Skip to content

Microchipping your cat

Microchipping  your cat

reading a microchip

Microchipping is one of the most effective forms of pet identification, but too few cat owners have their pets microchipped. The 2011 PDSA Animal Wellbeing (PAW) Report has revealed that 54% of cats in the UK are not microchipped. That’s around 6.4 million cats without microchips.

If cats are microchipped, they are more likely to be reunited with their owners because microchipping is a permanent form of pet identification, unlike collars which can become lost. A cat’s microchip can be read in seconds by a handheld scanner at most veterinary practices or animal shelters.

Cats are naturally inquisitive creatures. Some inspect delivery vehicles and are inadvertently locked inside. There are stories of cats that have turned up hundreds of miles from home and are returned to their owners thanks to their microchips.

We offer cat microchipping at our surgeries in West London. The procedure is quick and often painless – your cat won’t even need to be anaesthetised. Using a syringe, the microchip will quickly be inserted under the skin between your cat’s shoulder blades. It takes no longer than giving a normal injection.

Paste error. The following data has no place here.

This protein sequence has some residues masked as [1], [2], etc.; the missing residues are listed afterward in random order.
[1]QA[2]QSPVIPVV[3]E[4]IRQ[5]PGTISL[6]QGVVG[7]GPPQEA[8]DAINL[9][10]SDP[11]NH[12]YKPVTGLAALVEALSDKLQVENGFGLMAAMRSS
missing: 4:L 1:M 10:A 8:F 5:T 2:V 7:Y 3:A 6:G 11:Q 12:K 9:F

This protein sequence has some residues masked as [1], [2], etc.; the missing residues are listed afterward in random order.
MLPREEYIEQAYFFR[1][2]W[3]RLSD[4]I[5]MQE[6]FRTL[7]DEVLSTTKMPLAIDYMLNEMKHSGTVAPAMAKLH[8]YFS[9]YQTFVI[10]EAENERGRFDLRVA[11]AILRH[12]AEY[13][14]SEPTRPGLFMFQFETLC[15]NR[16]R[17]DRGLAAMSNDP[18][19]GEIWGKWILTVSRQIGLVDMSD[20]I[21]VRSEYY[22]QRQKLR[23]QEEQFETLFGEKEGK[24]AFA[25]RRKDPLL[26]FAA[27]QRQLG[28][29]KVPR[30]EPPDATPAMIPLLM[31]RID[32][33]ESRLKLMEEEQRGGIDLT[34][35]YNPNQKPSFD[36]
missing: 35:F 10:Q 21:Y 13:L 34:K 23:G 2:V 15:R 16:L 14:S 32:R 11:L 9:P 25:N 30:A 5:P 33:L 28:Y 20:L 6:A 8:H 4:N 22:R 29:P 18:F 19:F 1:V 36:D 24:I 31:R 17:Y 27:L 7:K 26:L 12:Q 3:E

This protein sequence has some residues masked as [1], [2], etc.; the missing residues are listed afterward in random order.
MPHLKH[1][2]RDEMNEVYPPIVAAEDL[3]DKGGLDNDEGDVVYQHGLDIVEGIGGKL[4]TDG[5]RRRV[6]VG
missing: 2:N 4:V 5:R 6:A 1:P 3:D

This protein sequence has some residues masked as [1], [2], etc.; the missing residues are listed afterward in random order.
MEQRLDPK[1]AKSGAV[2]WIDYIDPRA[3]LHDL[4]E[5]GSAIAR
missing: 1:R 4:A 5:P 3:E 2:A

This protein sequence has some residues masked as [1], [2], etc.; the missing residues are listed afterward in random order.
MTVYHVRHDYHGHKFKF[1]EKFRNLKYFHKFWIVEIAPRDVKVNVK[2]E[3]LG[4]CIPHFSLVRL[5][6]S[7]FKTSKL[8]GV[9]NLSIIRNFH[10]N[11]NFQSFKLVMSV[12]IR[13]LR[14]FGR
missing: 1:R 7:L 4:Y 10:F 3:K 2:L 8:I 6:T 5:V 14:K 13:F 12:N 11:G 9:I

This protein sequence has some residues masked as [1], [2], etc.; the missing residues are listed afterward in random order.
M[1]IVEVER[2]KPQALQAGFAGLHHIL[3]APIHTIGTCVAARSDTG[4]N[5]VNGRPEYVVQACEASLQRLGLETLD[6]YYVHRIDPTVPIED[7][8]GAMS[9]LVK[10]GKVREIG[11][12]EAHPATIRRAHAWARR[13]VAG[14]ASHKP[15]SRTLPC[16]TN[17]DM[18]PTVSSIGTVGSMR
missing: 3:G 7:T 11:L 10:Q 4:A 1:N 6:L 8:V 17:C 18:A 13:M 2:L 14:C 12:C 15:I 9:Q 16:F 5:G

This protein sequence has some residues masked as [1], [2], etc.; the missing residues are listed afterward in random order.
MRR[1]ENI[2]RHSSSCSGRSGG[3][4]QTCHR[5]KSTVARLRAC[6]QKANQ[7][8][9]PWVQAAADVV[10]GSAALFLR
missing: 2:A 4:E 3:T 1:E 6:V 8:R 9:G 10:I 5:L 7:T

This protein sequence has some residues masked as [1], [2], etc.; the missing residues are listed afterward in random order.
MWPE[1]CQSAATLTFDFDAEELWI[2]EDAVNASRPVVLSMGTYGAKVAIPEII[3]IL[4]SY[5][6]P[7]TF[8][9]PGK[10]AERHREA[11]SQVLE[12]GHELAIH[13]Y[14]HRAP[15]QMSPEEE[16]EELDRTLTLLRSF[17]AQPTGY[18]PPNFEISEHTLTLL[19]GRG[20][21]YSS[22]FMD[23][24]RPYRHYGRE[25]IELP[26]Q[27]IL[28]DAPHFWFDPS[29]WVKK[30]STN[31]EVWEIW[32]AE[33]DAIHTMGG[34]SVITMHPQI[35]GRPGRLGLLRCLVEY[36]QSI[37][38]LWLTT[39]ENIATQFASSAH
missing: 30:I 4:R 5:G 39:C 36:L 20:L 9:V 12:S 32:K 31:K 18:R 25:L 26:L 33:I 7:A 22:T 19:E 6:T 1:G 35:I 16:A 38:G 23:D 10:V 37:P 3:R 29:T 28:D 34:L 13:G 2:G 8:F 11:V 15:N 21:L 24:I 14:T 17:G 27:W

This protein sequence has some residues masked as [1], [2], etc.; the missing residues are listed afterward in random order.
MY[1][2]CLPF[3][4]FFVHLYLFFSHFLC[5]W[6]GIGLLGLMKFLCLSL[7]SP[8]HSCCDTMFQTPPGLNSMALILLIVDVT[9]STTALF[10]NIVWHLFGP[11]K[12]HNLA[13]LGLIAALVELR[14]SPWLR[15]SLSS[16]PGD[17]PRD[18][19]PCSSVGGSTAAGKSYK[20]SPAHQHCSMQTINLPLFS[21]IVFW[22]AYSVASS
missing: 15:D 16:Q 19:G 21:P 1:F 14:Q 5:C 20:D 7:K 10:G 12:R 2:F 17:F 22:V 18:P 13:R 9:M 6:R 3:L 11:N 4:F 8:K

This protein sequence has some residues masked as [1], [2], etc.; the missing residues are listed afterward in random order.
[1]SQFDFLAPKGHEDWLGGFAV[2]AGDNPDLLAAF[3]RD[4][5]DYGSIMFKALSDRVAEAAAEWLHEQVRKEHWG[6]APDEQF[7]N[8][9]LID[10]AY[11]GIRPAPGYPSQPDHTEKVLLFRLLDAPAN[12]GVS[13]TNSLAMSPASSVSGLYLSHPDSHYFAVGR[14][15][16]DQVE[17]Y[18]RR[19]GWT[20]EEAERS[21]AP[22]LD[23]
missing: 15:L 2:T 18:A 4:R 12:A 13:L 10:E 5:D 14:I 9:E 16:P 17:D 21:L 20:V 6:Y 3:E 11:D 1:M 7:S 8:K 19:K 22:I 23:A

Some cats regularly lose their collars, so microchipping could be a cheaper option in the long run. A microchip will stay with your cat for its entire lifetime. Collars are also a potential hazard to cats as they can easily become snagged on things. Dextrous cats can even get their paws caught underneath a collar, which can lead to painful wounds.

If a cat is believed to be a stray and it is brought into our practice, we will immediately scan it to find out if it has a microchip. If the cat can’t be identified, then it could be rehomed, while its real owner is left forever wondering what happened to their beloved pet.

Call Young Veterinary Partnership today or drop into our practice to enquire about microchipping your cat.


Posted in cats.

Tagged with , , .

0 Responses

Stay in touch with the conversation, subscribe to the RSS feed for comments on this post.

Some HTML is OK

or, reply to this post via trackback.